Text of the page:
I have been spending time in Northeastern Indiana--the land of my roots--to introduce my children to their aunts, uncles and many, many cousins. Catching up with extended family has made it difficult to formulate a post in the past couple of weeks, but I have a few moments this morning and wanted to capture a thought that has been rattling around in my head since I arrived here. Anyone who has spent time in this part of the U.S. will be familiar with the presence of the Amish as part of the cultural landscape. My children, as city kids, are fascinated whenever they see a carriage with families traveling along the side of the roads. However, I invariably consider about how stifling I would find it to not be able to interact with the outside world in the way that is familiar to me. In short, I wonder what it
My friend Mary Adams of the Smarter Companies blog posted a brief article about Atul Gawande's recent book The Checklist Manifesto. I agree with Mary that checklists can be a powerful way to improve the work product quality of experts, and wanted to expand on her discussion as they relate to intellectual property, in particular patents. Also, I think that corporate managers who rely on the expertise of their company's patent lawyers can gain insights into the quality of their team's work product, even when they do not themselves seemingly hold the requisite skills to make such assessments just by starting a conversation about checklists. MY CHECKLIST STORY I read Dr. Gawande's original New Yorker article that formed the basis for the book at the same time I a good friend of mine--with whom I practiced law at a prestigious IP boutique--lost her corporate job in about December 2007.
(Ed. Note: A family emergency has been keeping me away from the office. The good news is that I have been catching up on my RSS feeds and reading some really interesting stuff, albeit a bit late. One of these interesting reads is a David Brooks piece dealing with corporate intangible assets. Since this was published Christmas week, others may have missed it, too. And, when pundits pick up on what you have been talking about for years, I means that the public is finally "getting" it!) David Brooks’ Op-Ed in the December 22, 2009 New York Times raises some interesting points about our new intangible economy. In this piece, entitled “The Protocol Economy,” Brooks recognizes that we have moved from an economy that makes “stuff” –that is, a physical goods economy—to one that deals in “protocols.” (I think it would be more appropriate to call our evolving intangible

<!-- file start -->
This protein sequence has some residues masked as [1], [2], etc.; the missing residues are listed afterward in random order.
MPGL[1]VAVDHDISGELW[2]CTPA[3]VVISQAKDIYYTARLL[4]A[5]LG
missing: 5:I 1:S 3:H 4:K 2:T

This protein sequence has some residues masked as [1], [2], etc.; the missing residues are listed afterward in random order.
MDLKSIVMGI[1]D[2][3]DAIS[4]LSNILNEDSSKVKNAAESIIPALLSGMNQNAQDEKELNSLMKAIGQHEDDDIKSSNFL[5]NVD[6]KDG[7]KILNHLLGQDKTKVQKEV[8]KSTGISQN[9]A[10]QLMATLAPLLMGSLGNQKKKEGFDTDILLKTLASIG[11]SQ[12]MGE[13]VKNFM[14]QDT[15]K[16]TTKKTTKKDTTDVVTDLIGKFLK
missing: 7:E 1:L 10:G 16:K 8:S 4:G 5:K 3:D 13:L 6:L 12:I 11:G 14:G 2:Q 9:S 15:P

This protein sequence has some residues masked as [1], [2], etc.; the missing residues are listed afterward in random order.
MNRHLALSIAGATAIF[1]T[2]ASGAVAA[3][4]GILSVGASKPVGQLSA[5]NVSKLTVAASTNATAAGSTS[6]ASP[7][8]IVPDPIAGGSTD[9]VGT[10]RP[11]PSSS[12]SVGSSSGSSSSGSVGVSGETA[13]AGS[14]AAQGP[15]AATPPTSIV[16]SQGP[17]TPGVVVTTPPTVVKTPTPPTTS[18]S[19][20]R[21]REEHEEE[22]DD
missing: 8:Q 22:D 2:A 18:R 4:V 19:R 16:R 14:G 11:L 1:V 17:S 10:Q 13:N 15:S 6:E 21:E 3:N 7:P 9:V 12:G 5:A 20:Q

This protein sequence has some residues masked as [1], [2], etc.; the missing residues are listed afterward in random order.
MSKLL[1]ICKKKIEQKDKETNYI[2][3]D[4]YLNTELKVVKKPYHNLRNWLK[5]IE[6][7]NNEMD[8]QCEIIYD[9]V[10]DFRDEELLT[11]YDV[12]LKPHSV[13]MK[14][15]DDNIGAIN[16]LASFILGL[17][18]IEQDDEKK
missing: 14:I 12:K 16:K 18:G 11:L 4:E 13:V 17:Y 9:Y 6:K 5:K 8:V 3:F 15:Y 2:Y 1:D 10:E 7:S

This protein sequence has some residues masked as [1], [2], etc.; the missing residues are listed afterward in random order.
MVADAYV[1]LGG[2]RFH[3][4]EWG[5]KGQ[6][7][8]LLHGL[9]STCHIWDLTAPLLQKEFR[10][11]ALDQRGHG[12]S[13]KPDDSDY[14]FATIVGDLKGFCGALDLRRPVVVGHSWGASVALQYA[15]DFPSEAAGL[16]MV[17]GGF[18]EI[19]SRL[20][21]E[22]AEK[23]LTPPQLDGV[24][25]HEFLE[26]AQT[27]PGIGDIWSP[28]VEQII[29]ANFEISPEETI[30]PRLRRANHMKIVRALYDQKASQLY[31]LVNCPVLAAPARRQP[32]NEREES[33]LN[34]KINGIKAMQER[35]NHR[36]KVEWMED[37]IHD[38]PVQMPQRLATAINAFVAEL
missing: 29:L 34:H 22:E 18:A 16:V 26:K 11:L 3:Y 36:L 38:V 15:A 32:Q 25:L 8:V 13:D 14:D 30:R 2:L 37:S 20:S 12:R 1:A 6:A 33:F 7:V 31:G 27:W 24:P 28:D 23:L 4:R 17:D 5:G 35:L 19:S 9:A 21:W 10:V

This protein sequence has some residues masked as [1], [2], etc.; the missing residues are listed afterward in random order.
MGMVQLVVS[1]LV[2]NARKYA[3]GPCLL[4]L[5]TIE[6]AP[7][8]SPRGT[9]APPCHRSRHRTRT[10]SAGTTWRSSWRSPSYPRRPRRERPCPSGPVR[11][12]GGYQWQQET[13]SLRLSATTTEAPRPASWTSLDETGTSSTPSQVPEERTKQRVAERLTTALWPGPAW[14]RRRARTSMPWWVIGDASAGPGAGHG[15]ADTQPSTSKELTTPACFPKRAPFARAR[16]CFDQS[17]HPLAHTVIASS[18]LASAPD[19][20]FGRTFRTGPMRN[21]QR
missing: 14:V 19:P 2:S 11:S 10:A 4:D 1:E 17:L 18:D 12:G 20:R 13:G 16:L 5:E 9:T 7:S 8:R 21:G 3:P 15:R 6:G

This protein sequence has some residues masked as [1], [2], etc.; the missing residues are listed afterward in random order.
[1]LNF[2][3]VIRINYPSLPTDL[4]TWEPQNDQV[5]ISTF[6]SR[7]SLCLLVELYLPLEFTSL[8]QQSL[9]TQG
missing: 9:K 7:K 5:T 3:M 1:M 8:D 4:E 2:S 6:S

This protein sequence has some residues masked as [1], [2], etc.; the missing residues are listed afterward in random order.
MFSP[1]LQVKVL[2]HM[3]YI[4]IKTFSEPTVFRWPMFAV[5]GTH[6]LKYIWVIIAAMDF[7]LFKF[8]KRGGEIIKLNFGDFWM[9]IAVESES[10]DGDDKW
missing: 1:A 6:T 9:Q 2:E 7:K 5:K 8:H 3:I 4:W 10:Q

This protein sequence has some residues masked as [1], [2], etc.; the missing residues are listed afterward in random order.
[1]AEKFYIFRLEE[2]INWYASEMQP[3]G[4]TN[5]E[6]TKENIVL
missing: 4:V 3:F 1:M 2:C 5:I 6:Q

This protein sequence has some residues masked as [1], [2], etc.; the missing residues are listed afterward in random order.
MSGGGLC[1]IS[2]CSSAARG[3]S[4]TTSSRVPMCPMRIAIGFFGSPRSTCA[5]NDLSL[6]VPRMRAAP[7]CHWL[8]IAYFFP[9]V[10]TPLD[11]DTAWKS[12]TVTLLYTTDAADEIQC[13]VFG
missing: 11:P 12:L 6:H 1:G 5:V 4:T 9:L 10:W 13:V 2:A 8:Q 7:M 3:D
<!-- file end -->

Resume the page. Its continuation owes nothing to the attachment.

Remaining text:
(Editorial Note: I have gotten some great feedback from my recent post 9 Out of 10 Patents are Worthless: Here's Why and How to Keep it Happening from You (Part 1 of 4). I am working on the next installment, so be on the look out for more of my thoughts on this meaningful topic.) Readers of the IP Asset Maximizer Blog will probably enjoy this very smart post from Ian McClure of IP P®OSPE©TIVE entitled "A New Legal Landscape for IP: Ex Ante will Join Ex Post Services". (While the post says some very flattering things about me, this is not why I am recommending it: the IP P®OSPE©TIVE blog is consistently good, and Ian "gets" IP business issues.) In this post, Ian frames IP Strategy in terms of "ex post" and "ex ante"--that is, instead of dealing with IP issues after it exists (i.e., ex
I decided to start 2010 with a controversial premise: what if 9 out of 1o patents--or 90 %-- issued in the US were worthless? Believe it or not, but this probably is not too far off the mark. By "worthless," I mean that it is likely that only 10% of patents in force today meet each (and every) of the below criteria:
1) The patent directly or indirectly protects a product or technology that is being sold in the market today;
2) The patent covers a product or technology where there is or likely will be viable competition in the marketplace such that a patent is needed to legally restrain competition; and
3) The patent owner is ready, willing and able to bring a patent infringement suit against an infringer or it is likely that your competitor believes that it will possibly do so.Unless